Session 38, Echoes of Space: Exploring Aural Architecture Across Eras


This presentation offers a concise introduction to the field of acoustics followed by an exploration of the sonic experiences within architectural spaces throughout history. Case studies span Paleolithic caves, ancient Egyptian tombs, Renaissance churches, and Safavid architecture in Isfahan. Through archaeological and historical research, each case study unveils findings and hypotheses regarding the influence of architectural space on aural culture and musical identity. Moreover, this discussion highlights the challenges inherent in such research stemming from the transient nature of sound.

Suggested Reading: 

Speaker’s Biography: 

Nima Farzaneh is an architectural designer and researcher in the musical and architectural acoustics domain, working toward a Ph.D. at the Center for Computer Research in Music and Acoustics (CCRMA) at Stanford University. He holds a bachelor's degree in architecture and M.S. in landscape architecture from Iran. In 2010 he moved to the U.S. and studied at Pratt Institute's post-professional architecture M.S. program focused on computation and design. After practicing architecture in New York City from 2011 to 2019, he went to RPI (Rensselaer Polytechnic Institute) to specialize in architectural acoustics.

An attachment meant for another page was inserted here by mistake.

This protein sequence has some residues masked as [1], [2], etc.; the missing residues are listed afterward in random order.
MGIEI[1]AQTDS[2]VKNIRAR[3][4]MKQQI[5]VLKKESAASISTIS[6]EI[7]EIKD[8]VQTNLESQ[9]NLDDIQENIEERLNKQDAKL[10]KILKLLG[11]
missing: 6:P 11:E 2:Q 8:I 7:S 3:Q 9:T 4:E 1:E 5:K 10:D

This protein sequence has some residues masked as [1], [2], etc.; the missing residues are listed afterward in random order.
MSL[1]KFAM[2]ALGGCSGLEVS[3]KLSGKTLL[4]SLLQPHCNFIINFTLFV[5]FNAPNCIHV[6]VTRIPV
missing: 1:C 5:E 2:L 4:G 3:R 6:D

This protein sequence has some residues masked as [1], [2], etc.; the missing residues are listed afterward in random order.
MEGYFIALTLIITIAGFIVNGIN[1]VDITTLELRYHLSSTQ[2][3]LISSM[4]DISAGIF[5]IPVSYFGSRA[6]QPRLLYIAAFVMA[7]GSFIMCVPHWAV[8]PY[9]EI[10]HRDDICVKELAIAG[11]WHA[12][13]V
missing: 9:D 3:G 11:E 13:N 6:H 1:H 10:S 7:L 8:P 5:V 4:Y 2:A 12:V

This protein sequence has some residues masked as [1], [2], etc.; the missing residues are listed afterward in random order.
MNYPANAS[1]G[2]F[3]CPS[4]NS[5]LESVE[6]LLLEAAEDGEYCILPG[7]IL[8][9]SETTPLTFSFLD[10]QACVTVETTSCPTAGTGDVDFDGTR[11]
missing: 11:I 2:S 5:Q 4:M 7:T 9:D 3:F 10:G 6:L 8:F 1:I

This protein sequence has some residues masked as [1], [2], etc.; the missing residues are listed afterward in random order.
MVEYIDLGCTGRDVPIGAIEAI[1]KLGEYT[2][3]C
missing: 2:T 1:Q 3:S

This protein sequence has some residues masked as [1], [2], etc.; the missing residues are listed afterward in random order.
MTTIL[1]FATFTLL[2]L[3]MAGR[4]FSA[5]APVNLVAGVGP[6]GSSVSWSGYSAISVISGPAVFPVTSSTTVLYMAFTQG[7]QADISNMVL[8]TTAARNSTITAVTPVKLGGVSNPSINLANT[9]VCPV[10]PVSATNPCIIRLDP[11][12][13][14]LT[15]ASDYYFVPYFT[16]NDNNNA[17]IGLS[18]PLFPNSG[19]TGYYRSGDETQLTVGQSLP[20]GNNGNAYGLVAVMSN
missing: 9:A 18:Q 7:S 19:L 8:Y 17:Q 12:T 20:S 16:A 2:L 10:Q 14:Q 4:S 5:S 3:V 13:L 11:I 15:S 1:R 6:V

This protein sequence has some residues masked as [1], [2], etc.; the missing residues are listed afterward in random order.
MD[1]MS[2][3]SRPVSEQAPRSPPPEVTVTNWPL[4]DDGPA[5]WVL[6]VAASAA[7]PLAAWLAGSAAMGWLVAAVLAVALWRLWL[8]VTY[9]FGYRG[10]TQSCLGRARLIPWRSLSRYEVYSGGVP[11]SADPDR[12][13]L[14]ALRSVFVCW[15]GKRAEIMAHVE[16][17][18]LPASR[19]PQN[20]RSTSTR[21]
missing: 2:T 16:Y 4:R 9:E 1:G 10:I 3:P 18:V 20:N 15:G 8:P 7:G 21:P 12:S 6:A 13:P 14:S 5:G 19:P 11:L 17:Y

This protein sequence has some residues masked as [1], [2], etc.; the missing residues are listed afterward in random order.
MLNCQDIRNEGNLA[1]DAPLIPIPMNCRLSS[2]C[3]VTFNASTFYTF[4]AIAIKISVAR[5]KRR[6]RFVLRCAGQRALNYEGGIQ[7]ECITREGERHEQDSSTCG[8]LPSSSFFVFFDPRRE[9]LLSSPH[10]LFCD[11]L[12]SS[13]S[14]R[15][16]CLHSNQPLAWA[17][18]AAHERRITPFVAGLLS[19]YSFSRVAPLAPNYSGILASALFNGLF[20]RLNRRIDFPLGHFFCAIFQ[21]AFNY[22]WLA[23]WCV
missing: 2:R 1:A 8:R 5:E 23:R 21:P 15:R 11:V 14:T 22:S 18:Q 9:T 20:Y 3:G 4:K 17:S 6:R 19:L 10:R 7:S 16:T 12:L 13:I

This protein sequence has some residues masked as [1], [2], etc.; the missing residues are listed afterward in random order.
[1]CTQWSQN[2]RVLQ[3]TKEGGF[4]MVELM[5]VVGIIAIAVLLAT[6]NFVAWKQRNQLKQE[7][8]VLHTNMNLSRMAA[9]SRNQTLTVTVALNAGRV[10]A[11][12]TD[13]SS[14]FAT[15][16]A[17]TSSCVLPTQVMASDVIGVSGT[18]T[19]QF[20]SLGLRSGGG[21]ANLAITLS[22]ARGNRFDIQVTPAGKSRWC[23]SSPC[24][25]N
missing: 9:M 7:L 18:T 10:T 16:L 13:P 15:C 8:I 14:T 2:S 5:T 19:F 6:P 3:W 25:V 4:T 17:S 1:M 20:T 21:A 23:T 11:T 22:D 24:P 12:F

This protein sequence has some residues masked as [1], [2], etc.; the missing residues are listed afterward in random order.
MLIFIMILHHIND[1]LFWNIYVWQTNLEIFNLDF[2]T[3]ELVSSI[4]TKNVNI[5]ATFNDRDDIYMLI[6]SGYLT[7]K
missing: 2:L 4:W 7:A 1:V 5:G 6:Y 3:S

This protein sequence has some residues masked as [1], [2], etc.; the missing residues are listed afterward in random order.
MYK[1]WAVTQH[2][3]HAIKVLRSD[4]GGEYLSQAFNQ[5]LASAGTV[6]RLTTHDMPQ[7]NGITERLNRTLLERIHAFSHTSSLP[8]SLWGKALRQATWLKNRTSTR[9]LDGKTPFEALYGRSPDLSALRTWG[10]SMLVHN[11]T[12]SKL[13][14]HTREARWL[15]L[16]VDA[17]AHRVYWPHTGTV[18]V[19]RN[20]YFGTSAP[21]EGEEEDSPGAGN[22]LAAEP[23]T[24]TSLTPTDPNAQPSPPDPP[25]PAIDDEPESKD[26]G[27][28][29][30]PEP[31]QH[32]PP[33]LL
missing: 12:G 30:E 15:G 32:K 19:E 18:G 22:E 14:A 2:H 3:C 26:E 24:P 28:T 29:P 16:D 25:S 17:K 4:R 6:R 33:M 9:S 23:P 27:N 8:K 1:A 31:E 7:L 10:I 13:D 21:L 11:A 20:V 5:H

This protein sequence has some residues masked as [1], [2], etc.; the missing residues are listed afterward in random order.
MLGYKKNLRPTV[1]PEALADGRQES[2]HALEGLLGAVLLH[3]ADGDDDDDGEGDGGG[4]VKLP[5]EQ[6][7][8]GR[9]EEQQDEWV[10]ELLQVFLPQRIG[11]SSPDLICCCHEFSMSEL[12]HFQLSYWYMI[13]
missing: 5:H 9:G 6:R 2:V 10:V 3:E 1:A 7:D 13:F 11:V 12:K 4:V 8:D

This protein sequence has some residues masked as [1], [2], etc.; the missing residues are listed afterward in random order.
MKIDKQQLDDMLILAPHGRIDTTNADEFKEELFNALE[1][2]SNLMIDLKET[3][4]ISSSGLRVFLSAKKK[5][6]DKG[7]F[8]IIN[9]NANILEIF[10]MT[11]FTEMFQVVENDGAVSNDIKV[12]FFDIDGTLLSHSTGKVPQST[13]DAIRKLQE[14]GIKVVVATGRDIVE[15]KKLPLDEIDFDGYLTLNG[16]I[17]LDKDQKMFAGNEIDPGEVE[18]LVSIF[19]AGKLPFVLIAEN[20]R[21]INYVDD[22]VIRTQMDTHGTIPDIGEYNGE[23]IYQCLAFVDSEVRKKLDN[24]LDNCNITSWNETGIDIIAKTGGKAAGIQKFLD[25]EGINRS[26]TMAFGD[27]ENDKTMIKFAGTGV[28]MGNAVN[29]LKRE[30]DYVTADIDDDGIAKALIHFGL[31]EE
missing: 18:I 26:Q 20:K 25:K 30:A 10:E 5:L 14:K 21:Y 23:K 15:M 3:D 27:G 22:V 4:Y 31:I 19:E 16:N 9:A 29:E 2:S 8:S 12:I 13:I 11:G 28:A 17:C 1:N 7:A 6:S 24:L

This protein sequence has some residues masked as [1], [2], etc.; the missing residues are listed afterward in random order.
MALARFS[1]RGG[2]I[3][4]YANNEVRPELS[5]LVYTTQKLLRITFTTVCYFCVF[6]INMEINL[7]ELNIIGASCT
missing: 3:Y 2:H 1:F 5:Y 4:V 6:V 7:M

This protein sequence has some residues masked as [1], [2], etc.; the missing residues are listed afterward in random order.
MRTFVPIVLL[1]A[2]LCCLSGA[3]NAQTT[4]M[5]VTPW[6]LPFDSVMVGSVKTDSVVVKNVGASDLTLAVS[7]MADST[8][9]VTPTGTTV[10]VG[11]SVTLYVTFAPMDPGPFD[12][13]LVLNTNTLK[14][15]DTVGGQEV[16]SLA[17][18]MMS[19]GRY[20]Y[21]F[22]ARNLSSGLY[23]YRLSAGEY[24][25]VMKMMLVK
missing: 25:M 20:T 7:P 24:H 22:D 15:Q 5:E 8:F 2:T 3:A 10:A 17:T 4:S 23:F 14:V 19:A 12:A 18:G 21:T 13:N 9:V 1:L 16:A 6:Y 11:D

His research interest is primarily the study of acoustics in Iran's historical architectural spaces and its correlation with the region's aural traditions, rituals, and music. Having an interest in working with new media, he incorporates technologies such as virtual acoustics, VR, and immersive experience for recreating architectural spaces and space-based musical experiences.